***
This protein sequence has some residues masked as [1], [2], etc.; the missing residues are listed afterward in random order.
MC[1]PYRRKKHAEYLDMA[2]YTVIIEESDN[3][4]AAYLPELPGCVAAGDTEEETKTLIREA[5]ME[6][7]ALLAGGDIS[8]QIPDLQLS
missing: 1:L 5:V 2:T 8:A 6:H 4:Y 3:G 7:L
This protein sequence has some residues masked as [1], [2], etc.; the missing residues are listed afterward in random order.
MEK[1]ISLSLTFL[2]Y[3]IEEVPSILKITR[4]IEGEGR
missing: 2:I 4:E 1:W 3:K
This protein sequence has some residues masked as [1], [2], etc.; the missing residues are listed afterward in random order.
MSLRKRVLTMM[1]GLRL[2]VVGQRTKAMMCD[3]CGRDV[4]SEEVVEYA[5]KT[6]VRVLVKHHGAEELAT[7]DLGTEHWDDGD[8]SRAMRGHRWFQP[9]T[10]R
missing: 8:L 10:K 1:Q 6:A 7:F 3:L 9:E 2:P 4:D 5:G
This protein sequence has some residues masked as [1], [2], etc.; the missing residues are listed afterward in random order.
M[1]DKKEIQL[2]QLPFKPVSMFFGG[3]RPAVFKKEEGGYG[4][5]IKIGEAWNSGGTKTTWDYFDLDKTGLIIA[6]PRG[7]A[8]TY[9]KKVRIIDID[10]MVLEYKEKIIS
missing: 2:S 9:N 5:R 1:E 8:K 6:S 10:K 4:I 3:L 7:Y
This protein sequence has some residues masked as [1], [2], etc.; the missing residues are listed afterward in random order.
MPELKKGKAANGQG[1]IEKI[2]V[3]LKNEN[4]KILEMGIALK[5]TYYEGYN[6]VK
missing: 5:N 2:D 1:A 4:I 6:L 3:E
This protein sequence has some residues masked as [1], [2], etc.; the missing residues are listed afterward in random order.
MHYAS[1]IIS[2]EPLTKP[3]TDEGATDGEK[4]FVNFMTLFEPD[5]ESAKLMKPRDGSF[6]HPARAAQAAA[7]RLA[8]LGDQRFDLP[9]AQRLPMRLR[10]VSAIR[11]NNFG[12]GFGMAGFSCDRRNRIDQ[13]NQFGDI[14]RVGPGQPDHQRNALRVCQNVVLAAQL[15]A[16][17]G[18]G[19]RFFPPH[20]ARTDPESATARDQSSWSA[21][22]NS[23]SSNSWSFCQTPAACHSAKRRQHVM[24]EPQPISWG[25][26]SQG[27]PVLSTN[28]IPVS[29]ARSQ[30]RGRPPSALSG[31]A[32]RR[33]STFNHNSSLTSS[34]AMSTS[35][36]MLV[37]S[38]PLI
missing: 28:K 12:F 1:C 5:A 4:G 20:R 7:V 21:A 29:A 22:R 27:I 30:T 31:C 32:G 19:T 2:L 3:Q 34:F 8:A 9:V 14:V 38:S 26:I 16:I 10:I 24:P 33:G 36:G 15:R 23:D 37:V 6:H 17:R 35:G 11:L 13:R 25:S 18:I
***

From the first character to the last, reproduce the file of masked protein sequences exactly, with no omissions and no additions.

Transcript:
This protein sequence has some residues masked as [1], [2], etc.; the missing residues are listed afterward in random order.
MC[1]PYRRKKHAEYLDMA[2]YTVIIEESDN[3][4]AAYLPELPGCVAAGDTEEETKTLIREA[5]ME[6][7]ALLAGGDIS[8]QIPDLQLS
missing: 1:L 5:V 2:T 8:A 6:H 4:Y 3:G 7:L
This protein sequence has some residues masked as [1], [2], etc.; the missing residues are listed afterward in random order.
MEK[1]ISLSLTFL[2]Y[3]IEEVPSILKITR[4]IEGEGR
missing: 2:I 4:E 1:W 3:K
This protein sequence has some residues masked as [1], [2], etc.; the missing residues are listed afterward in random order.
MSLRKRVLTMM[1]GLRL[2]VVGQRTKAMMCD[3]CGRDV[4]SEEVVEYA[5]KT[6]VRVLVKHHGAEELAT[7]DLGTEHWDDGD[8]SRAMRGHRWFQP[9]T[10]R
missing: 8:L 10:K 1:Q 6:A 7:F 3:L 9:E 2:P 4:D 5:G
This protein sequence has some residues masked as [1], [2], etc.; the missing residues are listed afterward in random order.
M[1]DKKEIQL[2]QLPFKPVSMFFGG[3]RPAVFKKEEGGYG[4][5]IKIGEAWNSGGTKTTWDYFDLDKTGLIIA[6]PRG[7]A[8]TY[9]KKVRIIDID[10]MVLEYKEKIIS
missing: 2:S 9:N 5:R 1:E 8:K 6:S 10:K 4:I 3:L 7:Y
This protein sequence has some residues masked as [1], [2], etc.; the missing residues are listed afterward in random order.
MPELKKGKAANGQG[1]IEKI[2]V[3]LKNEN[4]KILEMGIALK[5]TYYEGYN[6]VK
missing: 5:N 2:D 1:A 4:I 6:L 3:E
This protein sequence has some residues masked as [1], [2], etc.; the missing residues are listed afterward in random order.
MHYAS[1]IIS[2]EPLTKP[3]TDEGATDGEK[4]FVNFMTLFEPD[5]ESAKLMKPRDGSF[6]HPARAAQAAA[7]RLA[8]LGDQRFDLP[9]AQRLPMRLR[10]VSAIR[11]NNFG[12]GFGMAGFSCDRRNRIDQ[13]NQFGDI[14]RVGPGQPDHQRNALRVCQNVVLAAQL[15]A[16][17]G[18]G[19]RFFPPH[20]ARTDPESATARDQSSWSA[21][22]NS[23]SSNSWSFCQTPAACHSAKRRQHVM[24]EPQPISWG[25][26]SQG[27]PVLSTN[28]IPVS[29]ARSQ[30]RGRPPSALSG[31]A[32]RR[33]STFNHNSSLTSS[34]AMSTS[35][36]MLV[37]S[38]PLI
missing: 28:K 12:F 1:C 5:A 4:G 20:R 7:V 21:A 29:A 22:R 27:I 30:T 31:C 32:G 19:T 2:L 3:Q 34:F 8:A 9:V 14:V 38:S 26:I 16:I 10:I 24:P 33:G 36:G 15:R 23:D 37:V 6:H 17:R 35:G 11:L 13:R 25:S 18:I